- RF Coaxial: The cable in your ‘cable tv’ – this was long the standard to bring antenna signals and cable signals into your home and to wire between them once in your home. Most VCRs and DVD players with external RF modulators may use RF coaxial cable to connect to a TV, usually tuned to channel 3 or 4 depending on region.
- Composite: typically a yellow-coded cable with RCA connectors, often matched with a pair of white- and red-coded audio cables. This is found on nearly all VHS players and most dvd players. It is also often included with other non-HD video sources and a basic standard.
- S-Video: a DIN-9 connector on both ends of a cable typically skinnier. This is considered a higher quality connection than the standard composite connection as each color channel is carried separately within the cable reducing any interference between color signals
- Component: Sometimes confused with composite, component video cables use similar RCA connectors and are typically a set of three cables, one for each color channel, or a set of 5 two of which will be standard audio cables. These connectors are better still as each color channel is now contained in its own cable. These cables are also capable of transmitting the higher resolution of HD, so they are a lower-end connector for HD systems.
- DVI: DVI cables were briefly included as a standard on many computers and lcd monitors before being replaced by HDMI cables soon after. Depending on the sources and targets these cables may be used with both analog (DVI-A) and digital devices (DVI-D). for example, some monitors may received analog inputs to their DVI connections through a VGA to DVI adapter, while later devices may receive digital inputs through their DVI connections via an HDMI to DVI adapter.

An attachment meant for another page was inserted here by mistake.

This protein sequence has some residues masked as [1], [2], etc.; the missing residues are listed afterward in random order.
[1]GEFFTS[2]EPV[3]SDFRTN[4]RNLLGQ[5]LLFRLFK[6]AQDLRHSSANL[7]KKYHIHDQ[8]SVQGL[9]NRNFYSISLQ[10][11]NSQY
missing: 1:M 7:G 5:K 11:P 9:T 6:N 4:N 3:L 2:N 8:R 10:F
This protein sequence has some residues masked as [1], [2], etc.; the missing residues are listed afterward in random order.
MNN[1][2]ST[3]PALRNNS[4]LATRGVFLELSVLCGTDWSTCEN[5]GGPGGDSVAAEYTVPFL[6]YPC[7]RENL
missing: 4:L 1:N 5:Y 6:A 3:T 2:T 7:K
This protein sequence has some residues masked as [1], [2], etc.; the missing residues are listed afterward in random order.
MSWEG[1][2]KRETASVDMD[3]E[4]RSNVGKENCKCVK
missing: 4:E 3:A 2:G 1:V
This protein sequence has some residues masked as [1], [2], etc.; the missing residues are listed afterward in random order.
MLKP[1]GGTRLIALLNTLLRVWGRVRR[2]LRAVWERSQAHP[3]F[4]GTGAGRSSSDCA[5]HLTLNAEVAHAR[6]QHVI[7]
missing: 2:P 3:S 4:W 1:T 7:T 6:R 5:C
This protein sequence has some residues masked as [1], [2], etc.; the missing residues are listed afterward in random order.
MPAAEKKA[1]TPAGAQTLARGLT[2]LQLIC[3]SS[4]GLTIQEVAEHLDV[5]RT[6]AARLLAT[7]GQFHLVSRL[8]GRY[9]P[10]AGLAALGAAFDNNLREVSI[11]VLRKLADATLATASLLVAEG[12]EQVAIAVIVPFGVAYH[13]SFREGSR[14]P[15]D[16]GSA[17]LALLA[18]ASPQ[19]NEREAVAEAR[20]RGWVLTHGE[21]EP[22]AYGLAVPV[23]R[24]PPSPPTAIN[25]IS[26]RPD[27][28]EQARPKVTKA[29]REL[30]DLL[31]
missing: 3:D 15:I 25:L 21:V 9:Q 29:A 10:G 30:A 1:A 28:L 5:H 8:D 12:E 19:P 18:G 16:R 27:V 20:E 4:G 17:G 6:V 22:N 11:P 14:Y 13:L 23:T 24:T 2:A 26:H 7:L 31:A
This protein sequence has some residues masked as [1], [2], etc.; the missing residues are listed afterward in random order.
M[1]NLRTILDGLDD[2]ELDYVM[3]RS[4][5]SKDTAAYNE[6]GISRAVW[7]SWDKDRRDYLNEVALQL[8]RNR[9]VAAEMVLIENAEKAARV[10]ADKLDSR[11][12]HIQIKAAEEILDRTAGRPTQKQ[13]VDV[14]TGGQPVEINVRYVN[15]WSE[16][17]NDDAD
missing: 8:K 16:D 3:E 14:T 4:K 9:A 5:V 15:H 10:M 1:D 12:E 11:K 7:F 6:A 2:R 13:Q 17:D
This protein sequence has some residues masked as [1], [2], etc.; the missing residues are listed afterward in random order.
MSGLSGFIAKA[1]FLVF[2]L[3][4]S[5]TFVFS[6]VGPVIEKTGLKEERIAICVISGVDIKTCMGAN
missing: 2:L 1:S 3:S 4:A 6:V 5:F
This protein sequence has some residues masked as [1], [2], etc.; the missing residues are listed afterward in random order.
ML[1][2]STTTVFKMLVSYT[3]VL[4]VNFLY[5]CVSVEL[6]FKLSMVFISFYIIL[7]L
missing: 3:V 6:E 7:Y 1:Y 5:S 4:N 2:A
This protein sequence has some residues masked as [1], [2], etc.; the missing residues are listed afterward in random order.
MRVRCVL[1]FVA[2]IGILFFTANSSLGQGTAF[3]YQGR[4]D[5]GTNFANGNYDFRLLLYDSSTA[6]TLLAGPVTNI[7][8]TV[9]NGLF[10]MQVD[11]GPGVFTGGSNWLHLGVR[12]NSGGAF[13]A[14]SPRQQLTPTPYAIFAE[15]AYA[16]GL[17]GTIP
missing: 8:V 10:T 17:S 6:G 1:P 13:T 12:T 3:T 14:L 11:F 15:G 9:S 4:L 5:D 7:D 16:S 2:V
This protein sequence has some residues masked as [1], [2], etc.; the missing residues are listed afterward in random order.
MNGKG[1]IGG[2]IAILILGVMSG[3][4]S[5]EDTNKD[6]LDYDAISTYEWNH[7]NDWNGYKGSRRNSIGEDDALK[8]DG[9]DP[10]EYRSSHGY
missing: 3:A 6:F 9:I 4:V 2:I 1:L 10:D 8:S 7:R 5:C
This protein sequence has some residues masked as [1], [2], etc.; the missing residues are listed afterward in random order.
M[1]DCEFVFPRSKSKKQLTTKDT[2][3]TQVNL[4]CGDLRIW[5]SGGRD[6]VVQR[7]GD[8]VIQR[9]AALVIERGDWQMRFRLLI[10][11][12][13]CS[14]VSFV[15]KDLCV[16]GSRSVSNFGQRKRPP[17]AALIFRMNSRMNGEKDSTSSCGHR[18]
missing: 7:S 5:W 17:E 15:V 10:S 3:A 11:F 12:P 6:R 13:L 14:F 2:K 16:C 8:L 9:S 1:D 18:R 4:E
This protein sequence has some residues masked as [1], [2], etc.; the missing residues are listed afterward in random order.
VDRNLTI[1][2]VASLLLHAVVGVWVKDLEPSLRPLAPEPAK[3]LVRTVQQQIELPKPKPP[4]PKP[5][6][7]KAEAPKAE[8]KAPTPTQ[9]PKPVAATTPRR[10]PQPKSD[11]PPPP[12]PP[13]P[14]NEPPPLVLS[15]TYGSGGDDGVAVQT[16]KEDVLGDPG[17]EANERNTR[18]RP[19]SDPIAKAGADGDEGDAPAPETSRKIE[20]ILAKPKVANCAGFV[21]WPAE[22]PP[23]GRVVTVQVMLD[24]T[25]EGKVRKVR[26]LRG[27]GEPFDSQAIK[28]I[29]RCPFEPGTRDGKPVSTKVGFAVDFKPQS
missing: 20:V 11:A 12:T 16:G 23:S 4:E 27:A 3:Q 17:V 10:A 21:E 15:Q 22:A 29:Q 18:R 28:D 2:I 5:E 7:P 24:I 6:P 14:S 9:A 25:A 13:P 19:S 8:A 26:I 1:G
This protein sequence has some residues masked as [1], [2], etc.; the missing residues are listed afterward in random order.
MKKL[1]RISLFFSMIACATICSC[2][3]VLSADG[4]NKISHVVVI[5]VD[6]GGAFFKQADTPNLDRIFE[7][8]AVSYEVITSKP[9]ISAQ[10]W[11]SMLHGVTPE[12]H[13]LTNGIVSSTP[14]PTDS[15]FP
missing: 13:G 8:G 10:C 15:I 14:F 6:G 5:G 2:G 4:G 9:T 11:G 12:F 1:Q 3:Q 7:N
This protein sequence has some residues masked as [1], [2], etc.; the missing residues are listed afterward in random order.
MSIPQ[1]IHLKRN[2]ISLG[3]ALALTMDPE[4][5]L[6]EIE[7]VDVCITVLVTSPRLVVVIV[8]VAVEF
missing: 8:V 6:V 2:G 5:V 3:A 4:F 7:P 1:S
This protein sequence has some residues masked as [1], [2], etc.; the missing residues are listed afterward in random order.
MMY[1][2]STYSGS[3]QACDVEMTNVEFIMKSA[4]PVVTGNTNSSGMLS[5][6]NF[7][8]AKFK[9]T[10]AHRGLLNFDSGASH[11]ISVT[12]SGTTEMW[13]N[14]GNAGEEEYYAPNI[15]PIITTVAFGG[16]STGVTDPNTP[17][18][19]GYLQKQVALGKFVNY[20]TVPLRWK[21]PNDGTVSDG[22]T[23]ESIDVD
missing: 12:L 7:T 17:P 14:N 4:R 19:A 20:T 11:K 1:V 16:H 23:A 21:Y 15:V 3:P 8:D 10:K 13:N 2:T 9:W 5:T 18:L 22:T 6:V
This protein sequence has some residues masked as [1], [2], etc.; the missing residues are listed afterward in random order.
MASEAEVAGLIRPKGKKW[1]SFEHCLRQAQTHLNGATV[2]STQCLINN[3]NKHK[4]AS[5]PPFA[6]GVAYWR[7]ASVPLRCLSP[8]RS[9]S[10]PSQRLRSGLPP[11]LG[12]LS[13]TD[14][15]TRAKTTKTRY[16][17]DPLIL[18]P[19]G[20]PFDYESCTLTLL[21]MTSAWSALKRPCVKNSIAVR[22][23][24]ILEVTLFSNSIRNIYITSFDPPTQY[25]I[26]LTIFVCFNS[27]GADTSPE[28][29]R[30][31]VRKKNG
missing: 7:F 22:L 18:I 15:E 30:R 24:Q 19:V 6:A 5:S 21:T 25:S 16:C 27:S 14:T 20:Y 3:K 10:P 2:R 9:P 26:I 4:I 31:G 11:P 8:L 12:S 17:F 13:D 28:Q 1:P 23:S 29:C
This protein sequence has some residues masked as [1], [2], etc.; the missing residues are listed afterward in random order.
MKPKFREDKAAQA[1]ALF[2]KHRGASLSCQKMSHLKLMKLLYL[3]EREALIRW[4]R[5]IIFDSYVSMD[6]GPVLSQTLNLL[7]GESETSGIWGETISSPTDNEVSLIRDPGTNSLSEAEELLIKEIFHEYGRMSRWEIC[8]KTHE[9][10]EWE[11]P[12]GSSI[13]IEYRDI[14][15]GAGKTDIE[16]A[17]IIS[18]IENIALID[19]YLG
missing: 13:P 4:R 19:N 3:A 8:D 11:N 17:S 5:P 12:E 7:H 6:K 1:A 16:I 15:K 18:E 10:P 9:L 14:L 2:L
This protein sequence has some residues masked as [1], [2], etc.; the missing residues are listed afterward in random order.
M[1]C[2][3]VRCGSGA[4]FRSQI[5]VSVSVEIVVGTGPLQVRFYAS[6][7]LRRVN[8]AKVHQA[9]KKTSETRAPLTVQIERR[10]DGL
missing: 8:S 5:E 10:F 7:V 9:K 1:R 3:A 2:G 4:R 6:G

- HDMI: The modern HD standard, this small connector features fully digital connections betwen source and target and is best suited for High-definition applications and is most likely to be included on your blu-ray player or upscaling DVD player as well as almost all modern LCD or LED HDTVs.
After considering the available options that you can use to connect your components, consider the lengths of cables and costs. RF coaxial cable is probably the cheapest and will perform well over relatively long runs, but it is also the lowest quality picture… Composite cables may yield decent results in short runs of 3 to 6 ft, but will drastically suffer in runs 12ft-25ft or longer unless an extremely high quality 75 ohm cable with shielding is used. S-video may perform better but again, in longer runs, the quality will drop off dramatically. Component cables are likely included on your HD-ready source so this may be a good option, but consider HDMI for longer runs, where it’s available on source and target.